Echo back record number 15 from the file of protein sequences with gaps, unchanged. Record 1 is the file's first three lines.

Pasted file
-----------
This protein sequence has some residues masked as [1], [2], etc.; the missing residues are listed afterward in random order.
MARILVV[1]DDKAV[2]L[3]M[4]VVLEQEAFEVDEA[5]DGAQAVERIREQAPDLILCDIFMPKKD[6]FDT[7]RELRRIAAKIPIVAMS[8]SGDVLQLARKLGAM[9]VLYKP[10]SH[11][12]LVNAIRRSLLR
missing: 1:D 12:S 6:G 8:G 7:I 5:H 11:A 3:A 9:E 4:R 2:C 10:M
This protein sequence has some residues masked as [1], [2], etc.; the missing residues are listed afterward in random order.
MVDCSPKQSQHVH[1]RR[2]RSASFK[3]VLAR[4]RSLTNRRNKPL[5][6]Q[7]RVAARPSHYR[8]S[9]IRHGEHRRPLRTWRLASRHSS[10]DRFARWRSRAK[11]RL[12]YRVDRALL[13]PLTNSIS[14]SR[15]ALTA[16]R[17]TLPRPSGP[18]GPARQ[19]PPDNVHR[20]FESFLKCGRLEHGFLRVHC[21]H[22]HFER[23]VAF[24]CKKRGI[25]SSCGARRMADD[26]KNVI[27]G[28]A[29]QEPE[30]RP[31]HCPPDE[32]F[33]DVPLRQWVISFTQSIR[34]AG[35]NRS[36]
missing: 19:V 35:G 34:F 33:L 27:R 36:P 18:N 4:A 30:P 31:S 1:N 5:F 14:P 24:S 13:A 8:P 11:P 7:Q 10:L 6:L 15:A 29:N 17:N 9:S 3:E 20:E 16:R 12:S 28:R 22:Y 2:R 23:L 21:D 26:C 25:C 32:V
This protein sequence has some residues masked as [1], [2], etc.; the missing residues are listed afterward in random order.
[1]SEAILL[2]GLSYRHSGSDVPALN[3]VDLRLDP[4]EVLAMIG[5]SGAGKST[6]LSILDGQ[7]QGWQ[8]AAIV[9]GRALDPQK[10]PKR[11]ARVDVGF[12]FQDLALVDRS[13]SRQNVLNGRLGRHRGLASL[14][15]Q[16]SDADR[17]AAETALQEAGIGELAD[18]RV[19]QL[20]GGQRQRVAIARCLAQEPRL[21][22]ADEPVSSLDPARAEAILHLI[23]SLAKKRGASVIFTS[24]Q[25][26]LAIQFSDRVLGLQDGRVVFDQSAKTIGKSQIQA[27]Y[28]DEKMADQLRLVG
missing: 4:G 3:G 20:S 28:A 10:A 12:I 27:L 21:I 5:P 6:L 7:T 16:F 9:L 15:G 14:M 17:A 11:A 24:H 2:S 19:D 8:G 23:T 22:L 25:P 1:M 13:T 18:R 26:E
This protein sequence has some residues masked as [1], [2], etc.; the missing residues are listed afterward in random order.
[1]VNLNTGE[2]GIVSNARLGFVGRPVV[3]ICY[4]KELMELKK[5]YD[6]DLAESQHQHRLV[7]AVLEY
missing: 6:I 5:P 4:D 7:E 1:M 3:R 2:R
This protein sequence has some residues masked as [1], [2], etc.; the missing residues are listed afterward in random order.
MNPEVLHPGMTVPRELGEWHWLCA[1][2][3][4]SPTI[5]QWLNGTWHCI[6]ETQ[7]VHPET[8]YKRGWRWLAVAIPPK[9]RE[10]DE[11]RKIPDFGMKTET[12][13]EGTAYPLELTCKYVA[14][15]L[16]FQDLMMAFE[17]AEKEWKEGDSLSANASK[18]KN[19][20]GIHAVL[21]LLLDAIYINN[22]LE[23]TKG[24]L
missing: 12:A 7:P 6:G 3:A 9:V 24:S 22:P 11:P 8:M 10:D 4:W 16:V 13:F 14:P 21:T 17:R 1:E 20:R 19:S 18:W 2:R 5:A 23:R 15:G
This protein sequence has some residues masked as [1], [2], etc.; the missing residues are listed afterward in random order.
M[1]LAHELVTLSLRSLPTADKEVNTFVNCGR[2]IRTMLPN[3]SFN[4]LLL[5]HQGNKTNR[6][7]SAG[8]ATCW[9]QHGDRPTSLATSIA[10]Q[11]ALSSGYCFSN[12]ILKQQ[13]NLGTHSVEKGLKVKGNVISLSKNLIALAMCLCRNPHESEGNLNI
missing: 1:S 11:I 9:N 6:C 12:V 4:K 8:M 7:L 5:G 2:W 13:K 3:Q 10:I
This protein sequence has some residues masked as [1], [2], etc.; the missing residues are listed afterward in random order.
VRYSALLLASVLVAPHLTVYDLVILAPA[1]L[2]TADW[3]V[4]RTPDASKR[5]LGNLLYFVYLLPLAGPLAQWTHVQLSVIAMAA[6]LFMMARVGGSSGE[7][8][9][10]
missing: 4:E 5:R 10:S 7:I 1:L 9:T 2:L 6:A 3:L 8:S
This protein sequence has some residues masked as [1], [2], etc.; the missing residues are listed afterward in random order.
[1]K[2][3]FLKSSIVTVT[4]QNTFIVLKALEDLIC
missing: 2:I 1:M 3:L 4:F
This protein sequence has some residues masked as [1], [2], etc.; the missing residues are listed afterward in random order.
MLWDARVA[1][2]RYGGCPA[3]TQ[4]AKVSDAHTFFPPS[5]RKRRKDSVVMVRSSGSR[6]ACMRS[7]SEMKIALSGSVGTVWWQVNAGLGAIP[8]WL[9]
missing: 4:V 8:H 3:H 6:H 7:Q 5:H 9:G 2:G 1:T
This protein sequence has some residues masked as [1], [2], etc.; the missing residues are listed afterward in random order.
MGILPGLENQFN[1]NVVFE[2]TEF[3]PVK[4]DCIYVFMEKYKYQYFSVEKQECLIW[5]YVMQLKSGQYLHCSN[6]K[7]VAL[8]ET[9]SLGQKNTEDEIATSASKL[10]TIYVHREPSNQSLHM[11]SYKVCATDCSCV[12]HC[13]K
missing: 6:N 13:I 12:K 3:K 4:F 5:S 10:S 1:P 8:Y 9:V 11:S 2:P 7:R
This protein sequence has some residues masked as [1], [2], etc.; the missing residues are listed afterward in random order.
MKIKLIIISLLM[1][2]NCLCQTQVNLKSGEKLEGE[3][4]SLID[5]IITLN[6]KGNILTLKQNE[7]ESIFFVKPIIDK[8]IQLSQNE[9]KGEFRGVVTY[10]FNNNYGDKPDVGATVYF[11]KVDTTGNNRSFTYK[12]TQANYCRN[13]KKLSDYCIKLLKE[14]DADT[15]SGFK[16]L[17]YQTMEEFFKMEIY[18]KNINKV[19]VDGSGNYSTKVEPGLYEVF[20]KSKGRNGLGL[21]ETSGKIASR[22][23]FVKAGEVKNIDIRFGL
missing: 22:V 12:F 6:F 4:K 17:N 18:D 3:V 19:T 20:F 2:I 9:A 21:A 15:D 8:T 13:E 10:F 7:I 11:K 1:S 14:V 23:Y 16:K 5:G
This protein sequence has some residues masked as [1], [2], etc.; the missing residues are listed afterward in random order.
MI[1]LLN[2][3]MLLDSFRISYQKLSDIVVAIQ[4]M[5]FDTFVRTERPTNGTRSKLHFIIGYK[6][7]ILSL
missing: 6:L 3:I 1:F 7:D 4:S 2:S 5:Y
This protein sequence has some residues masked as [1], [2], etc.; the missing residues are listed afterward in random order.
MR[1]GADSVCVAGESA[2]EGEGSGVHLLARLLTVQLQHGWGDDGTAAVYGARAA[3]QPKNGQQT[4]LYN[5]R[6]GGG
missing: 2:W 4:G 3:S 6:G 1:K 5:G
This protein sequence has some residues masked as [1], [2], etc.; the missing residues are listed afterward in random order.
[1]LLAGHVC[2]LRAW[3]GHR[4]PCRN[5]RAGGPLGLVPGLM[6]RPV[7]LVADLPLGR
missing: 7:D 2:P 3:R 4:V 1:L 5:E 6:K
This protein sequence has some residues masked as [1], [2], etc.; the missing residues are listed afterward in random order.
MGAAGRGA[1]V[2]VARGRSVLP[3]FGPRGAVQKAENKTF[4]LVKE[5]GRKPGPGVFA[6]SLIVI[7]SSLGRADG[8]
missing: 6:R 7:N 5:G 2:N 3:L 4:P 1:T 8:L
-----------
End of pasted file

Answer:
This protein sequence has some residues masked as [1], [2], etc.; the missing residues are listed afterward in random order.
MGAAGRGA[1]V[2]VARGRSVLP[3]FGPRGAVQKAENKTF[4]LVKE[5]GRKPGPGVFA[6]SLIVI[7]SSLGRADG[8]
missing: 6:R 7:N 5:G 2:N 3:L 4:P 1:T 8:L